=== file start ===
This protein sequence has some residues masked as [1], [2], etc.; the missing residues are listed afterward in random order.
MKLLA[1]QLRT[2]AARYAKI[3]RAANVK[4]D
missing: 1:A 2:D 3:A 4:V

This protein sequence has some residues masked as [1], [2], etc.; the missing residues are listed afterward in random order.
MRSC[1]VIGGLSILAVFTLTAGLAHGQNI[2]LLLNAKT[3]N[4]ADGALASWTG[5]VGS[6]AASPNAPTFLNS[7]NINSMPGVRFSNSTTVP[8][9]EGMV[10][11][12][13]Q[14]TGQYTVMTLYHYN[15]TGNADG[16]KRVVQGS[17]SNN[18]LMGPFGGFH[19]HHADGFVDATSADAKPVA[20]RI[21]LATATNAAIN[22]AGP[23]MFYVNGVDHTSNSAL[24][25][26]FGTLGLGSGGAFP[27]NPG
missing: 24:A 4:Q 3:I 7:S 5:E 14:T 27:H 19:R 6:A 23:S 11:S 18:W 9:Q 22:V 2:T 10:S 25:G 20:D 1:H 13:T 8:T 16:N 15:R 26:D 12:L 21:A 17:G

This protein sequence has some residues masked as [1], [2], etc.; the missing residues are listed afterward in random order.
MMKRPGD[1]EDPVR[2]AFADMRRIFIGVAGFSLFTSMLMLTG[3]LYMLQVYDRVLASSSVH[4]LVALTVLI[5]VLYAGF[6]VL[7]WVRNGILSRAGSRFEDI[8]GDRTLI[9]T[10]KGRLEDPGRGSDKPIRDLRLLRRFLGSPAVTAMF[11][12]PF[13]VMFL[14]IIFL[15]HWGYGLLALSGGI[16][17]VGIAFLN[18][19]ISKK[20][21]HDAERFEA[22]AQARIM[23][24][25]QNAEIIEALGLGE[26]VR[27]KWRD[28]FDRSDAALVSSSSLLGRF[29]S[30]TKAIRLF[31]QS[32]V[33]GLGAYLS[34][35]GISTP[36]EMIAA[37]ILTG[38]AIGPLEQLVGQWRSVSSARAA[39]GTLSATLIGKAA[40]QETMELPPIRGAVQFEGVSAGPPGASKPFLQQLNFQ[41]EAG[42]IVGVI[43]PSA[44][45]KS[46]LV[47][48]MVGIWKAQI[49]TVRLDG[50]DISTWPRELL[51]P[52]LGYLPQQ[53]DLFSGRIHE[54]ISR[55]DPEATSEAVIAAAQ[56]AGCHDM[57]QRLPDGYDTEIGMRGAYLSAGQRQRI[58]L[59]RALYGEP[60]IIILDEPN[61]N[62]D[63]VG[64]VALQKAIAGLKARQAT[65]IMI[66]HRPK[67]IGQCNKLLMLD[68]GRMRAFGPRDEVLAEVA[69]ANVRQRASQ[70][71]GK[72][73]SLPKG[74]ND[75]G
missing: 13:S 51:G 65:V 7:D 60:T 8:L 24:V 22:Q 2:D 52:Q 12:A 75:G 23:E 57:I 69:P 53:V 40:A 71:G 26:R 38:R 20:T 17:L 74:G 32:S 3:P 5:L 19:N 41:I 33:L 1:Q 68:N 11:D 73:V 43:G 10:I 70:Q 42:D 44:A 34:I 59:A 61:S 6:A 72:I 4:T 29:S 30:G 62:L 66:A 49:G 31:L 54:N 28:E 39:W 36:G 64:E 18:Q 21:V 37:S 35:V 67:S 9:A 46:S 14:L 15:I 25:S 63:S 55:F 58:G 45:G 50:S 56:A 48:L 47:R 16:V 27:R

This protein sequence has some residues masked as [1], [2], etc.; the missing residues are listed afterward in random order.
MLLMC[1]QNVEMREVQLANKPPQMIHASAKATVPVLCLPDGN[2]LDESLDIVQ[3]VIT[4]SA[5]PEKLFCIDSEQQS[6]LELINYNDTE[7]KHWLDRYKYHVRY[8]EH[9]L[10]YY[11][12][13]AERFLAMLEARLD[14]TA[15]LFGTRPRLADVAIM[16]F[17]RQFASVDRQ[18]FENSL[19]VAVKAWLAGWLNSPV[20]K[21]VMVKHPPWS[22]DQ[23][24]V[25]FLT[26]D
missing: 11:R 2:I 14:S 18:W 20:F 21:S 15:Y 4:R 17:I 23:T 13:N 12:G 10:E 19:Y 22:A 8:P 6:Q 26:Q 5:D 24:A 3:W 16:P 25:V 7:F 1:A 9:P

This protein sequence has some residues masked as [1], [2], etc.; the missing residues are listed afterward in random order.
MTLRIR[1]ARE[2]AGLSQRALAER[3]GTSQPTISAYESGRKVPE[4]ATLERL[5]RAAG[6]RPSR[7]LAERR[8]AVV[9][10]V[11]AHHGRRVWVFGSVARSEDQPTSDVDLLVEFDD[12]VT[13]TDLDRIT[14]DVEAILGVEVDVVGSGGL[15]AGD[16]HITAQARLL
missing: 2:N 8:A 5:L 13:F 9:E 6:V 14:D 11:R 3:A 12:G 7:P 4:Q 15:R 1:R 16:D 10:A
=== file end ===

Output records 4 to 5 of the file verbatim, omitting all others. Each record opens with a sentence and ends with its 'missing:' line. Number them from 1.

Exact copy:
This protein sequence has some residues masked as [1], [2], etc.; the missing residues are listed afterward in random order.
MLLMC[1]QNVEMREVQLANKPPQMIHASAKATVPVLCLPDGN[2]LDESLDIVQ[3]VIT[4]SA[5]PEKLFCIDSEQQS[6]LELINYNDTE[7]KHWLDRYKYHVRY[8]EH[9]L[10]YY[11][12][13]AERFLAMLEARLD[14]TA[15]LFGTRPRLADVAIM[16]F[17]RQFASVDRQ[18]FENSL[19]VAVKAWLAGWLNSPV[20]K[21]VMVKHPPWS[22]DQ[23][24]V[25]FLT[26]D
missing: 11:R 2:I 14:S 18:W 20:F 21:S 15:Y 4:R 17:I 23:T 13:N 12:G 10:E 19:Y 22:A 8:P 6:Q 26:Q 5:D 24:A 3:W 16:P 25:V 7:F 1:A 9:P

This protein sequence has some residues masked as [1], [2], etc.; the missing residues are listed afterward in random order.
MTLRIR[1]ARE[2]AGLSQRALAER[3]GTSQPTISAYESGRKVPE[4]ATLERL[5]RAAG[6]RPSR[7]LAERR[8]AVV[9][10]V[11]AHHGRRVWVFGSVARSEDQPTSDVDLLVEFDD[12]VT[13]TDLDRIT[14]DVEAILGVEVDVVGSGGL[15]AGD[16]HITAQARLL
missing: 2:N 8:A 5:L 13:F 9:E 6:V 14:D 11:R 3:A 12:G 7:P 4:Q 15:R 1:R 16:D 10:A